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Robert Abbott
Robert Abbott
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Book of Value: The Great Divide

Why we have two main schools of thought driving investment decisions

March 03, 2020

What happens when a professor of business strategy turns his mind to investing?

For Anurag Sharma of the Isenberg School of Management at the University of Massachusetts, it was to discover a great divide between academic finance and the most illustrious practitioners of investing. Put another way, it was a core difference between the schools of Harry Markowitz and Benjamin Graham.

In his 2016 book, “Book of Value: The Fine Art of Investing Wisely,” Sharma plunged into that divide, figuring out these two schools of investing thought and where they diverged. At the heart of the divergence, he found two different perspectives on investors as people.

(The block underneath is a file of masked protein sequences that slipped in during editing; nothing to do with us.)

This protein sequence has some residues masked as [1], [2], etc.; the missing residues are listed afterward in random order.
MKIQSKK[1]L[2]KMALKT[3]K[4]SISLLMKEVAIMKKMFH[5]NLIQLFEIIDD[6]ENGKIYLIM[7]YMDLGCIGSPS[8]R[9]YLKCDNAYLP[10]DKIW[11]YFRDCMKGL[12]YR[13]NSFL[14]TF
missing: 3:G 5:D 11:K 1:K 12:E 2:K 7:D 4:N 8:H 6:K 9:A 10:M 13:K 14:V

On the practitioner’s side, he found Graham and David Dodd’s “Security Analysis” (1934) and John Burr William’s “The Theory of Investment Value” (1938) as the seminal texts. They emphasized investments as commitments to real businesses, which could be analyzed, and the importance of psychology. Warren Buffett (Trades, Portfolio), one of the greatest investors of all time, came out of that school.

The other school grew out of the work of Markowitz, who as a graduate student in the 1950s was trying to quantify portfolio risks. Using statistics and probabilities, he built a mathematical approach to investing; he described it in a 1955 article titled “Portfolio Selection.” Sharma reported that variance and the standard deviation of past returns became the basis of mathematical finance.